Malaysian ISP Admits “Human Error” In Security Fiasco

By Julian Matthews, Newsbytes

KUALA LUMPUR — Malaysian Government-funded research corporation and Internet service operator Mimos Berhad admits that a staff member carelessly placed a large number of confidential company files on a publicly accessible Internet server.

Mimos Chief Operating Officer Dr Mohamed Awang-Lah said in an e-mail response to Newsbytes on Sunday that the incident was the result of “human error” and “carelessness.”

“One of our staff created a directory on a server and accidentally made it publicly accessible. The staff member uploaded the files for back-up purposes without taking adequate measures to protect them,” he said.

Dr Mohamed said “appropriate action” will be taken against the errant staff member but declined to say whether this would result in her dismissal. Read more

Cisco’s Support for 2.5 Gbits/s Internet Backbone

Internet service provider (ISP) Mimos Berhad has launched SuperJaring, a new fiber optic backbone that can transmit data at 2.5 Gbits/s making it one of the fastest available in the world.

Spanning 861km on the western side of the Malaysian peninsula, from Penang in the north to Johore in the south, the new multi-million dollar backbone network was built using the OC-48 Internet backbone infrastructure supported by Cisco Systems, Inc.

“The government has identified IT as one of the keys for our future success. Mimos’ charter has been to develop the infrastructure that will serve as the platform for that growth.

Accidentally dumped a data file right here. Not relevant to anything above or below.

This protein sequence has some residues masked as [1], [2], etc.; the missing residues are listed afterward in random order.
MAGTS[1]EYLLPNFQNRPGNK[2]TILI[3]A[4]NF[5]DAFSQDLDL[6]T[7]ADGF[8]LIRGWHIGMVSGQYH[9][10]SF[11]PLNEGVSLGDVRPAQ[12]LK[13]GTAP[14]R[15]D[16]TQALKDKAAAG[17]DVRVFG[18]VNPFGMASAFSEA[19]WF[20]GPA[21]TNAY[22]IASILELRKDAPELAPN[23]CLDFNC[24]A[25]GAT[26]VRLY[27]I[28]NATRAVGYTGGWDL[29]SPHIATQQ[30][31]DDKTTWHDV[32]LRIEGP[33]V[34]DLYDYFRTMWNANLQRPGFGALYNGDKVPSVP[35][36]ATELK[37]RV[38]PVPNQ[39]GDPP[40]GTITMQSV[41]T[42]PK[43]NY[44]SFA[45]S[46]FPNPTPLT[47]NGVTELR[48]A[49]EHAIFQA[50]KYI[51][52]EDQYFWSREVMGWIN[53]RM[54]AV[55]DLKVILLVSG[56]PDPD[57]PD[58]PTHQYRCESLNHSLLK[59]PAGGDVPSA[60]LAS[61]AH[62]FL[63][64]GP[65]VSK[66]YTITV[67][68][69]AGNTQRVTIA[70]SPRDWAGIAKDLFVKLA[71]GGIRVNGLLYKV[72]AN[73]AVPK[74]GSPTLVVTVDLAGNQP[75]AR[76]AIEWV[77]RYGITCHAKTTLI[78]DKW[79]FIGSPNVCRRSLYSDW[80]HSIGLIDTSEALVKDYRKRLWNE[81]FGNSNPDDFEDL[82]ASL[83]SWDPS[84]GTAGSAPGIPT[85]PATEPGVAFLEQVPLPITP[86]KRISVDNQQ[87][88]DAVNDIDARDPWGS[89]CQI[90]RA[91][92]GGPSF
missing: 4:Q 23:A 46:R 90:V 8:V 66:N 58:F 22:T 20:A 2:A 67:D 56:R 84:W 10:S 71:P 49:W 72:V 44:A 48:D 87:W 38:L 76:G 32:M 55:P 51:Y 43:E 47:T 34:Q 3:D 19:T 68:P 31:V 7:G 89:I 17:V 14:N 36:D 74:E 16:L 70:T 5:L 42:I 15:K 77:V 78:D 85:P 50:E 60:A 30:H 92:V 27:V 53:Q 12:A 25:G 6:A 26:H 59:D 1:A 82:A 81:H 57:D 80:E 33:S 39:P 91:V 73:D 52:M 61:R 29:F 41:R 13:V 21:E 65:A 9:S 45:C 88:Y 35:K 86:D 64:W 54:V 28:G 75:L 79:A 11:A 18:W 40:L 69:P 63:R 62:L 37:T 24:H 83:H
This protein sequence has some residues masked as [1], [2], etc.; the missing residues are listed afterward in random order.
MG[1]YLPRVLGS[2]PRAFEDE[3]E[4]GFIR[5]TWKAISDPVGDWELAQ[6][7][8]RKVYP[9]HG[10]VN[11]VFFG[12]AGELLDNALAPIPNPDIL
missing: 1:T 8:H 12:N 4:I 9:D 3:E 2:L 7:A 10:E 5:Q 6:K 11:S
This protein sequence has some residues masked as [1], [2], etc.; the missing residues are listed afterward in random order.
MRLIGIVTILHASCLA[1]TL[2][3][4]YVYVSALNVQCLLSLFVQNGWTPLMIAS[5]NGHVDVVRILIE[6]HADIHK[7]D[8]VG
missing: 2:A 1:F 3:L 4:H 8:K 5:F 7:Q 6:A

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Wafer fabs in Malaysia: the race has begun

By Julian Matthews

A race to build Malaysia’s first commercial wafer fabrication plant has begun in earnest. Three projects are in the reckoning in anticipation of a sudden spike in worldwide demand for wafers come 2001. The fabs are led by 1st Silicon (M) Sdn Bhd, Wafer Technology Malaysia Sdn Bhd and Mimos Bhd.

By a quirk of geographical fate, all three are situated a few hundred kilometers from each other, but distance accounts for nothing when one is constantly looking over one’s shoulder. Their stock reply that the market is big enough to accommodate three new players belies growing rivalry. Already they seem all geared up for battle mode.

In May, Wafer Technology Malaysia (WTM) threw its hat into the ring when it set up a sales office in Sunnyvale, California, and claimed it was ready to take orders for prototypes even though the plant would not be ready in a year.

Not to be outdone, 1st Silicon said it will set up a sales office in the Silicon Valley by the third quarter of this year.

Mimos, notably the least ambitious of the three new combatants, remained hushed about its marketing strategy except to say it was “looking at global customers”.

The jostling to secure customers has turned the heat on in an industry otherwise dampened by the fallout from the regional crisis and marred by inventory overruns.
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